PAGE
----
Once again, the main concern boils down to how our snowpack is adjusting to last week’s 3-5′ of heavy storm snow. The good news is, all signs for the past couple days have pointed to the new snow/old snow interface (3-5′ slab over weak preexisting snow) gaining strength. Though this is great news, it’s not something to completely hang a hat on, yet. It was only 3 days ago now that we had good enough visibility for folks to test the slopes and come away with a handful of human triggered large – and dangerous – avalanches. Also, we are still only 4 days out from the end of the storm itself. A bit more time to really let the snowpack prove innocent is warranted.
Though the likelihood of triggering a deep slab continues to decrease, the size of a potential slide remains large. Due to the high consequences, conservative terrain choices remain the best way to manage the problem. This means avoiding steep slopes, especially those with prior wind loading, and likely trigger points. Likely trigger points include shallow spots in the snowpack and steep rollovers. For those with a higher risk tolerance, safe travel practices are key in avalanche terrain – this includes only exposing one person at time and keeping a close eye on your partners.
*Areas that have a higher likelihood are places that did not receive as much snowfall from last week’s storm and have a shallower overall snowpack. For example the central Kenai – Palmer Creek area, Silvertip region and Summit Lake zones.
By the look of the satellite imagery this morning, the sun may shine more than expected today. Also, the winds are slated to be calm to very light. These factors combined can create significant warming at the snow surface. If this is the case today, watch for damp to wet loose avalanches on southerly aspects. These would likely just entrain the light 3-5″ of snow from Sunday.
It was one of those overcast and low visibility days yesterday. Light snow showers were off and on but only added a trace of snow. Temperatures during the past 24-hours have averaged in the upper teens on the ridge tops and winds have been light, 5-10mph, from the East.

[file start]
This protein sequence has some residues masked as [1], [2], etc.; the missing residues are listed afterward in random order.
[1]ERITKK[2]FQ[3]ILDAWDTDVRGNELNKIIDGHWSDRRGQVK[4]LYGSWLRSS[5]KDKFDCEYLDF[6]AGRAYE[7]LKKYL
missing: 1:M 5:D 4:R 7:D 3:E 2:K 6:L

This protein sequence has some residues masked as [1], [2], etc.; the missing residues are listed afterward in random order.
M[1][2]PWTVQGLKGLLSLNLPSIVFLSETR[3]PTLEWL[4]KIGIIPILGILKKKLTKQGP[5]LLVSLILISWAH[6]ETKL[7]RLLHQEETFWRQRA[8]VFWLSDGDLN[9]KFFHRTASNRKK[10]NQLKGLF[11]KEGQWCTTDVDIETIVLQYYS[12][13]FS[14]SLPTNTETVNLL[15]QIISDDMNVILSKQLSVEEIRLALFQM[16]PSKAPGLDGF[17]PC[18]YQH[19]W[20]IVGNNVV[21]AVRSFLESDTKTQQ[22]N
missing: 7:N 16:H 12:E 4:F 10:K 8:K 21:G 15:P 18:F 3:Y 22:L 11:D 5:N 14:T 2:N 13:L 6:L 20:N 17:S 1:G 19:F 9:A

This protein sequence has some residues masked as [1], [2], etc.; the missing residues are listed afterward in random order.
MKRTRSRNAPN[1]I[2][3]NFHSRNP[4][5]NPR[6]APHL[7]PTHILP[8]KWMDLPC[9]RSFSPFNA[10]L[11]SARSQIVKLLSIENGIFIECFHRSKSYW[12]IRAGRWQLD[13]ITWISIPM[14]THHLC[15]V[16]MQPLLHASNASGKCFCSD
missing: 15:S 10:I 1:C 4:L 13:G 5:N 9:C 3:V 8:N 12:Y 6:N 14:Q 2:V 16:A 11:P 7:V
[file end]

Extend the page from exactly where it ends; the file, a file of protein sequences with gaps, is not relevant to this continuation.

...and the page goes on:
Today, we may see a few snowflakes before skies begin to clear. Temperatures are expected to climb to the low 30’sF at 1,000′ and around 20F on the ridgelines. Winds look to shift to the NW this morning and remain light, around 5mph, before picking up to the 20mph range late tonight.
Mostly clear skies and mild temperatures are on tap for Wednesday and Thursday as high pressure builds over mainland Alaska. This high looks to persist into the weekend.
|04/19/21||Turnagain||Avalanche: Triangle, Seattle creek||Will Morrison|
|04/18/21||Turnagain||Avalanche: Turnagain Pass Road Obs||Andy Moderow|
|04/18/21||Turnagain||Observation: Seattle Ridge, approximately 300 yards south of the up track||Brent Byrne|
|04/17/21||Turnagain||Avalanche: Road obs||Johnston-Bloom / Moderow Forecaster|
|04/16/21||Turnagain||Avalanche: Seattle Ridge||Wendy Wagner Forecaster|
|04/16/21||Turnagain||Avalanche: Turnagain Pass, non-motorized side seen from Seattle Ridge||CNFAIC Staff Forecaster|
|04/16/21||Turnagain||Observation: Sunburst||Lance breeding|
|04/15/21||Turnagain||Observation: Tincan||Schauer/ Rothman Forecaster|
|04/13/21||Turnagain||Observation: Turnagain Pass Road Obs||A Schauer Forecaster|
|04/12/21||Turnagain||Observation: Tincan||Johnston-Bloom / Latosuo Forecaster|
Status of riding areas across the Chugach NF is managed by the Glacier and Seward Ranger Districts, not avalanche center staff. Riding area information is posted as a public service to our users and updated based on snow depth and snow density to prevent resource damage at trailhead locations. Riding area questions contact: firstname.lastname@example.org
|Area||Status||Weather & Riding Conditions|
This is a general backcountry avalanche advisory issued for Turnagain Arm with Turnagain Pass as the core advisory area. This advisory does not apply to highways, railroads or operating ski areas.